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Wales 26-30 Australia
Gatland criticises referee after Test defeat
ESPN Staff
December 1, 2013
Joe Tomane touches down superbly ... but not to Warren Gatland's satisfaction © Getty Images
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Wales coach Warren Gatland has criticised referee Wayne Barnes for awarding Australia their final try in their dramatic 30-26 victory in Cardiff.

Joe Tomane superbly picked up a low pass one handed off the ground and dived over the line in the corner. Barnes referred the score to the TMO asking if the final pass had been forward. After several replays, the TMO said he had a decision but before he could say what it was Barnes interrupted saying he had seen the replays and they were inconclusive so he was awarding the try.

In the line of fire

  • Who'd be a referee? The villain of the peace one way or the other during the game, and then subjected to trial by television after it. Throw into the mix the variances in interpretation of the laws and it's an unenviable job.

    Warren Gatland's post-match frustration is understandable but his implication that Wayne Barnes would not have awarded Joe Tomane's try had it been against the All Blacks is churlish and a rather childish implication referees favour the bigger teams.

    A number of replays at the time were inconclusive - both sides could argue a case - and eventually Barnes had seen enough, cutting off the TMO in mid flow to give the score. He could clearly be heard saying he had seen enough himself and as the replays proved nothing one way or the other his initial decision stood.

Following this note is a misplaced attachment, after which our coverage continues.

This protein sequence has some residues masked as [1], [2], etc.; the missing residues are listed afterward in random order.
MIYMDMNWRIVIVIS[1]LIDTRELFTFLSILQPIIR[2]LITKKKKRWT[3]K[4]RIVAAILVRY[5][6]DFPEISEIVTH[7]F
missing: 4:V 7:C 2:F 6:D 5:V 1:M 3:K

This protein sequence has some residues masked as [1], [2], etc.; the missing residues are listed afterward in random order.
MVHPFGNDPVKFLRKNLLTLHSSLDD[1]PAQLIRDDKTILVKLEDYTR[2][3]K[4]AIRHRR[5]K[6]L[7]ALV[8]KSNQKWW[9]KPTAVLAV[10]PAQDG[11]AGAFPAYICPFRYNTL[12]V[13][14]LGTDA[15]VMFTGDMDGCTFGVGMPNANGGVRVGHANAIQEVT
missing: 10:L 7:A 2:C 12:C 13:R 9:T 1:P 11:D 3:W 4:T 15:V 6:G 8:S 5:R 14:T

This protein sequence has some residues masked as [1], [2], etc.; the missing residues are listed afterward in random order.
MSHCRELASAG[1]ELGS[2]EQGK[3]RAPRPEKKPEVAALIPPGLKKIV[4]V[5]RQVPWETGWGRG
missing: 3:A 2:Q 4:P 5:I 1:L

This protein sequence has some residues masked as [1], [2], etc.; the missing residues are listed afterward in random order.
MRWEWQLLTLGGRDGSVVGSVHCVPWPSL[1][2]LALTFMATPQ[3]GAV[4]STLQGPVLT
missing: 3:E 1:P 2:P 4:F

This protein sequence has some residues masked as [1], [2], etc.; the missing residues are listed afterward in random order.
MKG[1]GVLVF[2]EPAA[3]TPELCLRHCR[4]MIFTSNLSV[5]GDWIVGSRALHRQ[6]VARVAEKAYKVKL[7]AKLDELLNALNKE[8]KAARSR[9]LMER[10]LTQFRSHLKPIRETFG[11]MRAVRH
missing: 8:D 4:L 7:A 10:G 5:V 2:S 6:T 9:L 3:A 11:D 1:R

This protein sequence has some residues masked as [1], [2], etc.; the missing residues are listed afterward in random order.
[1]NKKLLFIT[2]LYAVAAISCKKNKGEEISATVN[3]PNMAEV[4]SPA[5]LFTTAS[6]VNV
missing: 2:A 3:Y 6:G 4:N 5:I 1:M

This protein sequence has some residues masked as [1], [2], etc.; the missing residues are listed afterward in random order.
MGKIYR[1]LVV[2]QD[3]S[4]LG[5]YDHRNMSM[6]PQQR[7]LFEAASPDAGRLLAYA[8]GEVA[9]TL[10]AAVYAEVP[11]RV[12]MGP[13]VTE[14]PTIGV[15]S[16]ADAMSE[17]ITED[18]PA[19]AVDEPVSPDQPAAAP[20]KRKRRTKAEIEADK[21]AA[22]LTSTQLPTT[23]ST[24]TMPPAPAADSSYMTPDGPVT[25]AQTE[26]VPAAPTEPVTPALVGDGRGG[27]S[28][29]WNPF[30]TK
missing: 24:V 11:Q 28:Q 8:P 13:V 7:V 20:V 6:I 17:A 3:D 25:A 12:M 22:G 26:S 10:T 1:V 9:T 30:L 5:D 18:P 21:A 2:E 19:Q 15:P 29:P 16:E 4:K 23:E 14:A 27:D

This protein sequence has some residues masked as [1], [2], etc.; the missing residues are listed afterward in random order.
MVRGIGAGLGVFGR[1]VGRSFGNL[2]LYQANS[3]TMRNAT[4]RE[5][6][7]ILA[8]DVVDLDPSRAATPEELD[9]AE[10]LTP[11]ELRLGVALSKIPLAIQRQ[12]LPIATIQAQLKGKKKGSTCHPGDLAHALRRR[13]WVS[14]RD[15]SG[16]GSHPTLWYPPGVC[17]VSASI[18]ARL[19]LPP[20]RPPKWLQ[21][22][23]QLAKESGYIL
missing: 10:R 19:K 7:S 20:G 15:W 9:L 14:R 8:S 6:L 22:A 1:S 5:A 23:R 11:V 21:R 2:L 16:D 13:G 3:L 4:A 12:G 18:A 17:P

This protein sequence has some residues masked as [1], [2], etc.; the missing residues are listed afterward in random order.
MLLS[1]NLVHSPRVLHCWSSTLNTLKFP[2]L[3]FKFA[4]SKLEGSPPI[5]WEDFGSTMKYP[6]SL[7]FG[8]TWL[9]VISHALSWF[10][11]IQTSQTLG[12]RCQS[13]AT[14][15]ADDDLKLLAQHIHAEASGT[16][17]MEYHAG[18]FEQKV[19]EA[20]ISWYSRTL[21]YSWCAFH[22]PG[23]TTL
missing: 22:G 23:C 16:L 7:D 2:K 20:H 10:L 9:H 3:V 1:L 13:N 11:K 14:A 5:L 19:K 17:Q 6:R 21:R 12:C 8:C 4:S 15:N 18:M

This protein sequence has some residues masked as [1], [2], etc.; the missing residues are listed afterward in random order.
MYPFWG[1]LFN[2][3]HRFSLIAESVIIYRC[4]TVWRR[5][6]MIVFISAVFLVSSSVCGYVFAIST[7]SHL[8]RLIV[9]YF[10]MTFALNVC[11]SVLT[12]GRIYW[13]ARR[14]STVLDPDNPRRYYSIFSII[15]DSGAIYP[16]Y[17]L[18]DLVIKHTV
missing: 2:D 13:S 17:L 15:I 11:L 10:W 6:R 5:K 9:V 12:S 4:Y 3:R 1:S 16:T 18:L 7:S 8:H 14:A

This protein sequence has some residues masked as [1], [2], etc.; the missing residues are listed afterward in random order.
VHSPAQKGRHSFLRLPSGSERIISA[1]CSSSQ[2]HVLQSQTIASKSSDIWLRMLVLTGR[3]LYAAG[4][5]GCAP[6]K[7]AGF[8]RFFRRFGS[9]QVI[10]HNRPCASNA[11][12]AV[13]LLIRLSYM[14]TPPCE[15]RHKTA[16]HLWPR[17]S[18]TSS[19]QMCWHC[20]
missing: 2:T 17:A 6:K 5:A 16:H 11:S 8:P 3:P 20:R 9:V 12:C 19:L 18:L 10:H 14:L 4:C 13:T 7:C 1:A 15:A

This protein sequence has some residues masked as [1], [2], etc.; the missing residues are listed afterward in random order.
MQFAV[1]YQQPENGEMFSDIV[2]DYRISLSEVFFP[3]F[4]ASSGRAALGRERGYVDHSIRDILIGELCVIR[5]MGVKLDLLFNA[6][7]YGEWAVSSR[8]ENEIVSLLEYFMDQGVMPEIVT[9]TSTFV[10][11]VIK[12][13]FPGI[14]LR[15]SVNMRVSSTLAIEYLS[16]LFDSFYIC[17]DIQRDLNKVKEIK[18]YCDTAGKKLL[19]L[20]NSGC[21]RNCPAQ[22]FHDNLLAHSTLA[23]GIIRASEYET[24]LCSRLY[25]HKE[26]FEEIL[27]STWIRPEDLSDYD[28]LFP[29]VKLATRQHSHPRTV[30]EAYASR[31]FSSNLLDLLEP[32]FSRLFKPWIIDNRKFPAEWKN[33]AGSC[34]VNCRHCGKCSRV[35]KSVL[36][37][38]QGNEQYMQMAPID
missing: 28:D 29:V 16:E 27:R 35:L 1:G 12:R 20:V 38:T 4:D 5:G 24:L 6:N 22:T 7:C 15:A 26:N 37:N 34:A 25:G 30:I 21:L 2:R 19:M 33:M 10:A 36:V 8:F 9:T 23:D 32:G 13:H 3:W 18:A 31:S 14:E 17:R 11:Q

Barnes was right, The referee is in charge, the TMO is an aid. It is not some kind of official democratic process. Nor is the TMO the final say, he is there to ensure there are no obvious wrongs and to help referees not be above them. So, Barnes rightly made the call.

    With regards to Gatland's claims of a penalty-try, again he is seeing the game through red-tinted spectacles. The tackle was so fractionally early that it again took several replays for the TMO to give an opinion. There is a stronger argument that Quade Cooper was unlucky to be yellow carded.

"The referee made the decision himself, without the TMO. I doubt he would have made that decision himself if it was the [New Zealand] All Blacks playing," said Gatland. "He made the call himself. I haven't spoken to him about it. It is not going to change the result."

He also said that Barnes could have awarded a penalty try when Quade Cooper tackled Scott Williams a fraction of a second before he received the ball. Cooper was yellow carded after replays.

Gatland was disappointed not to win but said: "We are knocking at the door at the moment, and at some stage we are going to knock it over. It was a great game of rugby if you were a neutral or an Australian. It was a real Test match out there,"

"The thing is with the southern hemisphere now, which is different to the past, is that they are coming here fully loaded and not making changes. We dug deep, and we showed courage to come back. Our fitness looked good in the second half, and we put ourselves in a position where we had a chance to win it."

While he praised his players, he did admit that some of the on-field decision making would be under the spotlight. "It was frustrating that of the 18 penalties we got, I think 14 were at the breakdown, which stopped some of the momentum we were trying to create.

"We will review a few things in the game, whether we would have made different decisions that might have affected the outcome, but I just thought the last period of the game we looked pretty good. As a whole, we are disappointed we didn't win."

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